I’d never been further than Ballina, and only in the back of a cart.
The train shuffled field after tree after field, as Dada did with cards
and me as a spindle at the heart of it, the last still thing in the world.
It was as well, maybe, departure was giddy so I thought the whirl
meant more than the leaving. For a while. Queenstown was a hell
of shouting and shoving and crying in the lurk of those huge hulls.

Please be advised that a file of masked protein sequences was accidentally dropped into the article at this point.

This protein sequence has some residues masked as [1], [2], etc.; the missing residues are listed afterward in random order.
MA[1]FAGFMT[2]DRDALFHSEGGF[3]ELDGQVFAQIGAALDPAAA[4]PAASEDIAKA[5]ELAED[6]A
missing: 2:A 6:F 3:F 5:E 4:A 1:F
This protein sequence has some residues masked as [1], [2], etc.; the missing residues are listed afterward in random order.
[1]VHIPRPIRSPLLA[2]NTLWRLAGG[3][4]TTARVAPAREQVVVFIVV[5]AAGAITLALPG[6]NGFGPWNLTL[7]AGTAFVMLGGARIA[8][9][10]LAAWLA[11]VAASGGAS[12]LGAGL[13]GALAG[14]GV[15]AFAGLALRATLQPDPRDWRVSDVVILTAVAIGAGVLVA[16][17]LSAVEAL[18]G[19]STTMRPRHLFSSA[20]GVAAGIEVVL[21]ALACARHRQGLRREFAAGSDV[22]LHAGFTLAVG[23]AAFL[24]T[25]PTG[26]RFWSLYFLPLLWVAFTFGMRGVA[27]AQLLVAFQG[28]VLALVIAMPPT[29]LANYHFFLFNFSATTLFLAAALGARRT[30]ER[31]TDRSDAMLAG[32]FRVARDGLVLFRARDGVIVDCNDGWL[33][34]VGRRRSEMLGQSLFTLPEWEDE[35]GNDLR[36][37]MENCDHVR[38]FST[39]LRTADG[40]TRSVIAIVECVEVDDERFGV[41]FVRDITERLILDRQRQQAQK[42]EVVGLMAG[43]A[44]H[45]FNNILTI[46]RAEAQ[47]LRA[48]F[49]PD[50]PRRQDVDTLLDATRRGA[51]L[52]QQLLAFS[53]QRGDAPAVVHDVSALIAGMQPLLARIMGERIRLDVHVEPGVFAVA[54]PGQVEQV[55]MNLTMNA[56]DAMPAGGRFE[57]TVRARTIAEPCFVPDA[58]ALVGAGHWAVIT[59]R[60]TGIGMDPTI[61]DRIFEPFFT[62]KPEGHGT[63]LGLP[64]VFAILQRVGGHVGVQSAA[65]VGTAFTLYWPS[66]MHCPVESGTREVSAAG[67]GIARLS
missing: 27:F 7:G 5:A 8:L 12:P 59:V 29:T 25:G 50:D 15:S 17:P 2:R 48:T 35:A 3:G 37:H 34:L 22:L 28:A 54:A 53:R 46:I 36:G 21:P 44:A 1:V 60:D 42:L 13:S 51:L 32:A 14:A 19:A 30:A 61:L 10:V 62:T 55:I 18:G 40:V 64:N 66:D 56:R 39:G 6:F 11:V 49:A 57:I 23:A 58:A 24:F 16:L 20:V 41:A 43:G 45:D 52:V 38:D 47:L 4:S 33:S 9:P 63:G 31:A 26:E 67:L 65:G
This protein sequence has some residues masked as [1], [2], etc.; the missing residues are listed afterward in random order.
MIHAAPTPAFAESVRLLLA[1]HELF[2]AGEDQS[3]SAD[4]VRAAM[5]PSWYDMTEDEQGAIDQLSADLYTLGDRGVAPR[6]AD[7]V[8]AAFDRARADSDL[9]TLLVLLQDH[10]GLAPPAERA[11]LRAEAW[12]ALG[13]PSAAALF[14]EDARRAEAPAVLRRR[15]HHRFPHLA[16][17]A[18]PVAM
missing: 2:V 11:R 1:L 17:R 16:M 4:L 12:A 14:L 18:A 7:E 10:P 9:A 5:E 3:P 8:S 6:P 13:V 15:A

Beggars, drunks; porters who’d offer to carry bags, then disappear.
A madwoman pulling at me, asking was I not Bríd from Inis Oírr.
That packed cabin was the most at home I’d felt since Glenavoo:
warm bodies close around me, women snoring as Mama used to,
a baby crying and someone being sick and someone whispering.
But only one privy for every hundred bunks on the City of Berlin
and no deck below in third class: for six nights, the same foul air.
Getting on, I knew nothing of Berlin. Getting off, I didn’t care.